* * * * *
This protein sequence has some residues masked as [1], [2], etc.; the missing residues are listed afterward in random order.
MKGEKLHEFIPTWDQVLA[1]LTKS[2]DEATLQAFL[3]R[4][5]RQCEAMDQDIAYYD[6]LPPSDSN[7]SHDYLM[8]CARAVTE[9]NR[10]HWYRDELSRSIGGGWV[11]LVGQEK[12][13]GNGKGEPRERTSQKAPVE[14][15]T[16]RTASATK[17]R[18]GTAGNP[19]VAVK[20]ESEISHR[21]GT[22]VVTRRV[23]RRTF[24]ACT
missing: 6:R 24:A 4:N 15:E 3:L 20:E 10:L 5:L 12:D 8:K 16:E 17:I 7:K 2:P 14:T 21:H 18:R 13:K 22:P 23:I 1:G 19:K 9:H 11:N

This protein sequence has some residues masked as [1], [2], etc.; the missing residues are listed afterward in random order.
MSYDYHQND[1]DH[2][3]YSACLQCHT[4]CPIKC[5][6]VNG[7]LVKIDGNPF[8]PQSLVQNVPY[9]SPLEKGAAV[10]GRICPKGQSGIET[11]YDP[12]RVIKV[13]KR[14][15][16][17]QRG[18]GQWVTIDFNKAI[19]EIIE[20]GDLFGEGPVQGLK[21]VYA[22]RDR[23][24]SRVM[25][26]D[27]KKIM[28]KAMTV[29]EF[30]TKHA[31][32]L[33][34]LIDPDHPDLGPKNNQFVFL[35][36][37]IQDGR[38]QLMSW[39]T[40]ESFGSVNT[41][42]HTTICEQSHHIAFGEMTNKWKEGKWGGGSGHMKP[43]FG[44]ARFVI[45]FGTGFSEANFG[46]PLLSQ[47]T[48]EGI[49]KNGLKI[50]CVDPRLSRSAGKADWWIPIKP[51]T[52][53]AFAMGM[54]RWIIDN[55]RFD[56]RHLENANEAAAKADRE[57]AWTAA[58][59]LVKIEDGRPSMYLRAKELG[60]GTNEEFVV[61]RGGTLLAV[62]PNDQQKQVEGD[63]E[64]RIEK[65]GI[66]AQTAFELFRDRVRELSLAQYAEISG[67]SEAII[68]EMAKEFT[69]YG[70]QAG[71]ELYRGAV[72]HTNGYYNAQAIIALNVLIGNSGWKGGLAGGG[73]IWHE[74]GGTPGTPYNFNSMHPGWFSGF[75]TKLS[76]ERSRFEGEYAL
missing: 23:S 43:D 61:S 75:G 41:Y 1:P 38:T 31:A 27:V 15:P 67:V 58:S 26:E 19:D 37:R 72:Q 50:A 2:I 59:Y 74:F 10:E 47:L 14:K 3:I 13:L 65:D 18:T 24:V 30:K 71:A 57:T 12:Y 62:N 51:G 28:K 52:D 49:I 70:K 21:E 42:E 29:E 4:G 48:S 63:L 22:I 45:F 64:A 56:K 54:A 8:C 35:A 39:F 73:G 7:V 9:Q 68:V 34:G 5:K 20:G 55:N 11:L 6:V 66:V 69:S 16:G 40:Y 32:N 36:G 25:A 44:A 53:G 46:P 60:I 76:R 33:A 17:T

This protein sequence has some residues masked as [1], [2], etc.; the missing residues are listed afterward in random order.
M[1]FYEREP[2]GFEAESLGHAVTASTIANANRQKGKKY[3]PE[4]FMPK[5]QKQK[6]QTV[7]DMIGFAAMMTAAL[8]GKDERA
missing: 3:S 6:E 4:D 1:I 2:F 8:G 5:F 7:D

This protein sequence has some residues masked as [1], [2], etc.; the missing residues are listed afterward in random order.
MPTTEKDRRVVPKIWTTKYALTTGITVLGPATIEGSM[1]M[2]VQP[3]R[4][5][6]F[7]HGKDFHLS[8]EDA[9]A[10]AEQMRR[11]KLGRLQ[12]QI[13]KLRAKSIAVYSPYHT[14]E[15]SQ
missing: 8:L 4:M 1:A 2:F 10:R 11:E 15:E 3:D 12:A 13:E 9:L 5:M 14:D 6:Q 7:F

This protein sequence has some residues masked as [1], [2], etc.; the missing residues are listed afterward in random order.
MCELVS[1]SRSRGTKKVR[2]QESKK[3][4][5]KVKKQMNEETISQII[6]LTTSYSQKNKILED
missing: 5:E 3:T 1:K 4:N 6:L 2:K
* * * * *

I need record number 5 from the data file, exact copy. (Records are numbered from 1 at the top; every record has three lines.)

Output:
This protein sequence has some residues masked as [1], [2], etc.; the missing residues are listed afterward in random order.
MCELVS[1]SRSRGTKKVR[2]QESKK[3][4][5]KVKKQMNEETISQII[6]LTTSYSQKNKILED
missing: 5:E 3:T 1:K 4:N 6:L 2:K